Stars: 3 stars out of 4

Grade: B





Doug Liman returns with his second offering of 2017, re-teaming with his former Edge of Tomorrow star, Tom Cruise, in the wild true story of a commercial airline pilot-turned-CIA recon gatherer. American Made plays to a similar tone that we've witnessed on many occasions, shedding its light on the notorious Medellin drug cartel and leader Pablo Escobar. This aura of familiarity and a complete disregard for character building haunt Liman's latest and have us pining for the level of success he showed early in his career with hits like The Bourne Identity and Swingers.

After growing tired of the monotony involved in his everyday life as a commercial pilot for TWA in the late 70s, a rare opportunity falls in the lap of Barry Seal (Tom Cruise) when he's recruited by the CIA to fly recon missions in South and Central America. Barry's thirst for adventure proves reckless when he finds himself immersed in a cocaine smuggling scheme under the behest of ruthless dealer Pablo Escobar. With all sorts of government agencies on his trail and danger certainly looming, Barry puts everything at risk when he makes a compromising decision that places him and his loved ones in grave danger.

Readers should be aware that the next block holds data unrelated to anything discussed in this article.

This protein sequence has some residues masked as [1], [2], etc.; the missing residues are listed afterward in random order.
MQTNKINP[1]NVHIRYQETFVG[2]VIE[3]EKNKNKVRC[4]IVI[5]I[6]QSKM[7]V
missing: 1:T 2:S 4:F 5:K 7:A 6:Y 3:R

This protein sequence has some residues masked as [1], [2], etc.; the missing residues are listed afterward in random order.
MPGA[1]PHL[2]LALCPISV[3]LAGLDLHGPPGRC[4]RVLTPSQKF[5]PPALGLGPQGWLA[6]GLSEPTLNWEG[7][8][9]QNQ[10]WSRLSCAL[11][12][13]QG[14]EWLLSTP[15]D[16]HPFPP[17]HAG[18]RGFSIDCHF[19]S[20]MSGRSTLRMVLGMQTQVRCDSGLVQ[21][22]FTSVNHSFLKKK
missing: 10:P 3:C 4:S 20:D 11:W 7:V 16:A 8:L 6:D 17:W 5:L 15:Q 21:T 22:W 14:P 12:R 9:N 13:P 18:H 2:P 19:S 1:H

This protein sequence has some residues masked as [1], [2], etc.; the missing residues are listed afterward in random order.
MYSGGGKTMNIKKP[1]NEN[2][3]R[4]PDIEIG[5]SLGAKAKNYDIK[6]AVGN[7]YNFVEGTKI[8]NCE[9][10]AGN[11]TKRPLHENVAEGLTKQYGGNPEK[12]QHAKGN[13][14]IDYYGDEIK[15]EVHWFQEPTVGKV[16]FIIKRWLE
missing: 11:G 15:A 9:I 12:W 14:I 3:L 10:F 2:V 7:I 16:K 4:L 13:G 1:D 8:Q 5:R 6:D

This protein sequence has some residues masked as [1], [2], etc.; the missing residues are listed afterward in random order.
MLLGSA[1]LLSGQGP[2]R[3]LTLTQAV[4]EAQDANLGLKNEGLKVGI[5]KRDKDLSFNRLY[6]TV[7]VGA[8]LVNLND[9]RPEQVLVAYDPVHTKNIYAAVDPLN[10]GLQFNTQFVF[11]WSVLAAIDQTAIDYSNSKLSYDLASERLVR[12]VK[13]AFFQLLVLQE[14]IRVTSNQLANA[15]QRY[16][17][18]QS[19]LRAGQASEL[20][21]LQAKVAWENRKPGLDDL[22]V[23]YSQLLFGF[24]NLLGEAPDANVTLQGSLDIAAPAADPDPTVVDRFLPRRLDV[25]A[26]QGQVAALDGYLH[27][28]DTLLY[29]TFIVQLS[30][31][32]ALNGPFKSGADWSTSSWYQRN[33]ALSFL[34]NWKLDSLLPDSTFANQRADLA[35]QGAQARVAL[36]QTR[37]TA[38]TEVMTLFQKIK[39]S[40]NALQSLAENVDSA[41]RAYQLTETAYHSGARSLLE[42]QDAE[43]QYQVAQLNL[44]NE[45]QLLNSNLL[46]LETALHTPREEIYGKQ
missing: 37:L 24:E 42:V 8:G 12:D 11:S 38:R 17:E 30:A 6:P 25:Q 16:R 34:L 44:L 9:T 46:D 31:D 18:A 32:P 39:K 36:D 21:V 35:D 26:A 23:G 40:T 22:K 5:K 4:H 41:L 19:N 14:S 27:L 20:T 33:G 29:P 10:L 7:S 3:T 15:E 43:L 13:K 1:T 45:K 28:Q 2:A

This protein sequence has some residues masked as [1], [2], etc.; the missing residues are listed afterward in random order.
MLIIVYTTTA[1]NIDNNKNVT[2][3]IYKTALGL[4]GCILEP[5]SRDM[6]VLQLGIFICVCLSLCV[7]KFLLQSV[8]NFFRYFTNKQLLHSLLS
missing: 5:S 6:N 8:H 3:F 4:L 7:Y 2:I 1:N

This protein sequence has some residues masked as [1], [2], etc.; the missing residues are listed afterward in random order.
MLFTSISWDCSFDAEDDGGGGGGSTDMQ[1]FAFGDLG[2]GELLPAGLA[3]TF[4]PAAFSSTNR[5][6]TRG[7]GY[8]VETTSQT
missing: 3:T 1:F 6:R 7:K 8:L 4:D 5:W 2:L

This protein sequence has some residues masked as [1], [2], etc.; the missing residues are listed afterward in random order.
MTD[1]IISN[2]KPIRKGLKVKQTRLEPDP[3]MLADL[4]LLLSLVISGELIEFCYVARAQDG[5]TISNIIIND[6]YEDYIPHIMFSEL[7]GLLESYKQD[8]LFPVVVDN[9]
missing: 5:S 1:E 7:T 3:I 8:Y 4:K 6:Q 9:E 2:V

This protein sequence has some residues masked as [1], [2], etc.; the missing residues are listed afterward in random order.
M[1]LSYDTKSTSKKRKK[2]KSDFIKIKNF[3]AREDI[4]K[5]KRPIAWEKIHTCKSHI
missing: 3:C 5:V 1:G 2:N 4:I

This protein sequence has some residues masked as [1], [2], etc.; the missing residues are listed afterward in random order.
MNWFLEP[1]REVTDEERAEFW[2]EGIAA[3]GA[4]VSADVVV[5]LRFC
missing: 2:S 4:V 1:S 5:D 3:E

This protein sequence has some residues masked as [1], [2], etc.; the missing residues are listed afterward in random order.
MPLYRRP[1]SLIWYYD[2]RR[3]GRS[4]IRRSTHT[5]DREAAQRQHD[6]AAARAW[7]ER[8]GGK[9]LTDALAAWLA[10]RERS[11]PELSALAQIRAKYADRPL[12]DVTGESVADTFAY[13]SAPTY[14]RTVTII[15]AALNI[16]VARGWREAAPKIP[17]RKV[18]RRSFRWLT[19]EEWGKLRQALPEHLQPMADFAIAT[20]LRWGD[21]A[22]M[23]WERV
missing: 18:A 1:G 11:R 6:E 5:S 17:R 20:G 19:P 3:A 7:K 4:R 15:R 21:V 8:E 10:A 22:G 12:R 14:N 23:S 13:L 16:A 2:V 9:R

Eerily reminiscent of Ted Demme's 2001 cult classic, Blow, American Made suffers from what can only be described as an apparent egotistical grandstanding from leading star Tom Cruise. You'd be hard-pressed to find any extended period of time without Cruise's long, flowy locks and devilish grin plastered across the screen. Sadly, the film focuses exclusively on Barry Seal, and its failure to properly address the impacts of Barry's decisions on everyone else in his life through an adequate development of side characters proves detrimental. Barry's family, most notably, is nothing more than a silhouette to Cruise's demanding character. But despite this glaring weakness and unforgivable oversight to the film, American Made still manages to attract an audience with an energetic and amusingly tragic story. As Barry continues to fall deeper into his corrupt world of drug trafficking and money laundering, its like watching a car crash develop, where you refuse to look away for fear of missing the most destructive moment of impact. Cruise isn't at his best but he certainly remains capable of carrying a film, even if we're forced to take him in overflowing doses. But for as engaging and consuming as American Made's story allows it be, you can't help but feel like Liman should have accomplished so much more.


Stars: 2 and a half stars out of 4

Grade: B-


Tuesday, October 3, 2017

DVD Outlook: October 2017